LAST FEW DACADES Rotterdam, Holland May 1940, 30,000 people killed in an effort by the Nazis to bomb the Dutch population into submission. London Blitz, lasting from September 1940 to May 1941, in which over 20,000 civilians were killed Firebombing of Dresden on 13-14 February 1945. At least 150,000 civilians killed. The next quote is upsetting well it is if for me so don?t read it if you?re a bit sensitive ?The fire storm transformed thousands of individual blazes into a sea of flames, ripping off the roofs, tossing trees, cars and lorries into the air, and simultaneously sucking the oxygen out of the air-raid shelters. ?Most of those who remained below ground were to die painlessly, their bodies first brilliantly tinted bright orange and blue, and then, as the heat grew intense, either totally incinerated or melted into a thick liquid sometimes three or four feet deep.? ?R.H.S. Crossman, ?Apocalypse at Dresden,? Esquire, November 1963 Mickey Z. has an equally grisly account: ?Seventy percent of the Dresden dead either suffocated or died from poison gases that turned their bodies green and red. The intense heat melted some bodies into the pavement like bubblegum, or shrunk them into three-foot long charred carcasses. Clean-up crews wore rubber boots to wade through the ?human soup? found in nearby caves. In other cases, the superheated air propelled victims skyward only to come down in tiny pieces as far as fifteen miles outside Dresden.? Both the British and the Americans, who between them slaughtered an estimated 635,000 German civilians Two nukes on Japan when they had already started piece talks. It put the wind up the Russians and stop them in there tracks.wich like it or not might jest have saved the free world. So last few decades, its been a bit longer than that. It has not increased its gone down. if the coalition wanted to they could level Iraq, leaving nothing but oil and a few charred buildings. The eyes of the world are on this war the technology to communicate is unprecedented. the coalition has to tread carefully if it don?t want to lose the war back home like it did in Vietnam. Why? And what can we learn from history on this subject Why?......... I am sorry to say because it works What can we learn? ????That for terrorists and governments alike blowing up civilians works Don?t think I say this lightly to me the innocents that have been killed in Iraq Are every bit as heart braking as the innocents killed in 9/11. But to make an omelet you have to break eggs.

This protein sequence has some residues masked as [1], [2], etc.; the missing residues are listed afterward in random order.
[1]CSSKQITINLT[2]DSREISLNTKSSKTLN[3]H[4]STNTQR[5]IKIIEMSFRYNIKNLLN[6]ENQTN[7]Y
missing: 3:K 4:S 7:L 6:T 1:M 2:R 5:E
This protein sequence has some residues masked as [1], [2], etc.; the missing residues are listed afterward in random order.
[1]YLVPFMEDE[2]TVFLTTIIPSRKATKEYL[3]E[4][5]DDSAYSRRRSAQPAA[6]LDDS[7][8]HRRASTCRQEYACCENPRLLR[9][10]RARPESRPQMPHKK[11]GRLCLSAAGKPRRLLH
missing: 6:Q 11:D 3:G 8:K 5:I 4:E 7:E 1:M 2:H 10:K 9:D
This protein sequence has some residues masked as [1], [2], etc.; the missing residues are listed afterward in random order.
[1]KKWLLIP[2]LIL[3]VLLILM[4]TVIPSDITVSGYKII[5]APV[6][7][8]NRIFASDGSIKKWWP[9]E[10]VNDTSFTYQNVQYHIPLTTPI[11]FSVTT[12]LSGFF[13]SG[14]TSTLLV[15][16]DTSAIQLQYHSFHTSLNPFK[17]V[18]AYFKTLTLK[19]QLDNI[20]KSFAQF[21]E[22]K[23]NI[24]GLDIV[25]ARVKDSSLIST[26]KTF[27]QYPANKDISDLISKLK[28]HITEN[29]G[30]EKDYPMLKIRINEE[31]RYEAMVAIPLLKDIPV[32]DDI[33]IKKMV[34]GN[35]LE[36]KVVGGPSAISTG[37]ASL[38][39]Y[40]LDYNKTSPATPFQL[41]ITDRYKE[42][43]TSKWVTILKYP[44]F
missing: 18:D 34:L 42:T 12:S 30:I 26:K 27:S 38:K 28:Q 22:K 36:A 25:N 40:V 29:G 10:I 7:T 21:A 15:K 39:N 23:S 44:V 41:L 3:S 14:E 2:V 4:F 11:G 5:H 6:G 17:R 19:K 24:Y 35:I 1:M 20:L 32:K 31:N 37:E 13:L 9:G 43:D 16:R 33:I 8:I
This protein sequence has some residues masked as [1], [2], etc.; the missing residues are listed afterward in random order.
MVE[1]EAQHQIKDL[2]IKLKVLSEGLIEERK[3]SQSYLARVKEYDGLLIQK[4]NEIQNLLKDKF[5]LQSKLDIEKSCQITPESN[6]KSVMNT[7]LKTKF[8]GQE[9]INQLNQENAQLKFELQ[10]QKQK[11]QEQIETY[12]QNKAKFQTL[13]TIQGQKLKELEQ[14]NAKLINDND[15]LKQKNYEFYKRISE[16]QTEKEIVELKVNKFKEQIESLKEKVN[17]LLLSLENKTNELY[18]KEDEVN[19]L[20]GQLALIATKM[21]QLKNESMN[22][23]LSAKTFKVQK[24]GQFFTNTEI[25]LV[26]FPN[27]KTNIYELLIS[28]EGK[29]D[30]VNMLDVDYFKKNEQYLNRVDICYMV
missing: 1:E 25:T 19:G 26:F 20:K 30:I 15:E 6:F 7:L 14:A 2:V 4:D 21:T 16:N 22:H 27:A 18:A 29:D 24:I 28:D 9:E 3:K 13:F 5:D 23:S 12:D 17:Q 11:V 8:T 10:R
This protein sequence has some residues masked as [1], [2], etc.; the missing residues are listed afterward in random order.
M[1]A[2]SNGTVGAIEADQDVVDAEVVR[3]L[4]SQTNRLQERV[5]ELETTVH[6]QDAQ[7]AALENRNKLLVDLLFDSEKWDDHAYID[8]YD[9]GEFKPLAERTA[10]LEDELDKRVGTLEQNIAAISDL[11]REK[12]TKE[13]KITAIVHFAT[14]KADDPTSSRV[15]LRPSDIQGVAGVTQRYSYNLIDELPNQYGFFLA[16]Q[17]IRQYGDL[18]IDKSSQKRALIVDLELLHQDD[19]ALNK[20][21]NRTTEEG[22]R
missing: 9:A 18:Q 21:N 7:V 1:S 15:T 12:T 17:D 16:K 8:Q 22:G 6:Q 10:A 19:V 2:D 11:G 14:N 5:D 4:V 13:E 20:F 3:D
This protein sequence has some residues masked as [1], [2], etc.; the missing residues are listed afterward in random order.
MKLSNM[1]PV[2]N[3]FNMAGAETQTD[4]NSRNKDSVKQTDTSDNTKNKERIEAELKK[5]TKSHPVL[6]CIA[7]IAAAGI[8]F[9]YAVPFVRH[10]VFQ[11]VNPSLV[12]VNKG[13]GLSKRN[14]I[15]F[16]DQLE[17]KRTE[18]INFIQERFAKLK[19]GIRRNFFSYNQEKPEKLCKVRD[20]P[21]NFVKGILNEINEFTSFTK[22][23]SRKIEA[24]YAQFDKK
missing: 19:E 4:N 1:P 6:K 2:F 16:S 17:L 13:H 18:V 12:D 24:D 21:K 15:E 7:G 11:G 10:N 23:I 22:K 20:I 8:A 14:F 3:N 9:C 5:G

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FJV    Some nuances   5/11/2004 3:11:43 PM